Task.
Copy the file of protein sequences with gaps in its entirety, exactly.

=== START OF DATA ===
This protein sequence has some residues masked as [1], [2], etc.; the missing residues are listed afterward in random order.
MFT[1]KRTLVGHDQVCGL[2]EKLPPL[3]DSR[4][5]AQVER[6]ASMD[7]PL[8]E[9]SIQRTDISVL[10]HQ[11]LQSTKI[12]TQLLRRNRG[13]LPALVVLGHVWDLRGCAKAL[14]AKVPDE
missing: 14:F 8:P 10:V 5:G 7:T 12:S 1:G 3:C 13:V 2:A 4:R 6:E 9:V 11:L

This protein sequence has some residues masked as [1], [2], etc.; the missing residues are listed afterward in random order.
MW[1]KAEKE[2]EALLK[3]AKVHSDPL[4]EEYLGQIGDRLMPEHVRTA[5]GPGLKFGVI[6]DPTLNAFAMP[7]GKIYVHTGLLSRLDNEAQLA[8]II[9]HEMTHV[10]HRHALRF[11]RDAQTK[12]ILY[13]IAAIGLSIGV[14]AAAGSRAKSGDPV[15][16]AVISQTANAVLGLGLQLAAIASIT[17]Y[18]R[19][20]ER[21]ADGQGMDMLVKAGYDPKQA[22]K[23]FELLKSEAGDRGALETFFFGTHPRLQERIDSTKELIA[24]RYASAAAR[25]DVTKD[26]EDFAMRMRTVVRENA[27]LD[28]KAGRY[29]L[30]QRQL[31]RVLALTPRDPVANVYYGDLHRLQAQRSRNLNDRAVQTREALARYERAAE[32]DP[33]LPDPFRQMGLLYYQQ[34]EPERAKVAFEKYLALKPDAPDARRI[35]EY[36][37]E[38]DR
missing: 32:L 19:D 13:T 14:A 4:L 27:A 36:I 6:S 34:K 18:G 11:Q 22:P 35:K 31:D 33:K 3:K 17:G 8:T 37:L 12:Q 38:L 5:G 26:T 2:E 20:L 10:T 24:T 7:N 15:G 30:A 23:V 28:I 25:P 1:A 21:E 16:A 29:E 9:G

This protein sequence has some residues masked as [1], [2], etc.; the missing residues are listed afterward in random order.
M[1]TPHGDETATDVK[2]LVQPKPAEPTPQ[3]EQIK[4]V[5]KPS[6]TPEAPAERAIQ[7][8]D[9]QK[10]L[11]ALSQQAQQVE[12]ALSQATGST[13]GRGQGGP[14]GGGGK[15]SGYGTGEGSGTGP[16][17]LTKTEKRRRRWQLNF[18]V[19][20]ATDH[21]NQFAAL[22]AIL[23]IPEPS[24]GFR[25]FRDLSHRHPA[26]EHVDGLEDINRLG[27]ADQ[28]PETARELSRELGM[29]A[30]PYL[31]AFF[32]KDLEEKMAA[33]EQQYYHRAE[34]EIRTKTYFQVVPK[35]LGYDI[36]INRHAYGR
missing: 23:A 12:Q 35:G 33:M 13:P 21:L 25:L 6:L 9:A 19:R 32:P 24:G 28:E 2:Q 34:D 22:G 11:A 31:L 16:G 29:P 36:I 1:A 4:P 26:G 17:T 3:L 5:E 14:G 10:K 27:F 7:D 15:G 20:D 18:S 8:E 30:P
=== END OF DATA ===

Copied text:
This protein sequence has some residues masked as [1], [2], etc.; the missing residues are listed afterward in random order.
MFT[1]KRTLVGHDQVCGL[2]EKLPPL[3]DSR[4][5]AQVER[6]ASMD[7]PL[8]E[9]SIQRTDISVL[10]HQ[11]LQSTKI[12]TQLLRRNRG[13]LPALVVLGHVWDLRGCAKAL[14]AKVPDE
missing: 14:F 8:P 10:V 5:G 7:T 12:S 1:G 3:C 13:V 2:A 4:R 6:E 9:V 11:L

This protein sequence has some residues masked as [1], [2], etc.; the missing residues are listed afterward in random order.
MW[1]KAEKE[2]EALLK[3]AKVHSDPL[4]EEYLGQIGDRLMPEHVRTA[5]GPGLKFGVI[6]DPTLNAFAMP[7]GKIYVHTGLLSRLDNEAQLA[8]II[9]HEMTHV[10]HRHALRF[11]RDAQTK[12]ILY[13]IAAIGLSIGV[14]AAAGSRAKSGDPV[15][16]AVISQTANAVLGLGLQLAAIASIT[17]Y[18]R[19][20]ER[21]ADGQGMDMLVKAGYDPKQA[22]K[23]FELLKSEAGDRGALETFFFGTHPRLQERIDSTKELIA[24]RYASAAAR[25]DVTKD[26]EDFAMRMRTVVRENA[27]LD[28]KAGRY[29]L[30]QRQL[31]RVLALTPRDPVANVYYGDLHRLQAQRSRNLNDRAVQTREALARYERAAE[32]DP[33]LPDPFRQMGLLYYQQ[34]EPERAKVAFEKYLALKPDAPDARRI[35]EY[36][37]E[38]DR
missing: 32:L 19:D 13:T 14:A 4:L 27:A 36:I 6:S 34:K 18:G 11:Q 22:P 35:K 31:D 33:K 3:K 17:G 8:T 37:L 12:Q 38:L 5:G 26:T 2:E 20:L 10:T 24:T 7:N 15:G 30:A 23:V 28:I 25:P 1:A 21:E 16:A 29:E 9:G

This protein sequence has some residues masked as [1], [2], etc.; the missing residues are listed afterward in random order.
M[1]TPHGDETATDVK[2]LVQPKPAEPTPQ[3]EQIK[4]V[5]KPS[6]TPEAPAERAIQ[7][8]D[9]QK[10]L[11]ALSQQAQQVE[12]ALSQATGST[13]GRGQGGP[14]GGGGK[15]SGYGTGEGSGTGP[16][17]LTKTEKRRRRWQLNF[18]V[19][20]ATDH[21]NQFAAL[22]AIL[23]IPEPS[24]GFR[25]FRDLSHRHPA[26]EHVDGLEDINRLG[27]ADQ[28]PETARELSRELGM[29]A[30]PYL[31]AFF[32]KDLEEKMAA[33]EQQYYHRAE[34]EIRTKTYFQVVPK[35]LGYDI[36]INRHAYGR
missing: 23:A 12:Q 35:G 33:M 13:P 21:L 25:L 6:L 9:A 19:R 32:P 24:G 28:E 2:Q 34:D 22:G 11:A 31:L 16:G 29:P 36:I 1:A 4:P 26:G 17:T 3:L 5:E 14:G 10:K 27:F 7:D 15:G 20:D 18:S 8:E 30:P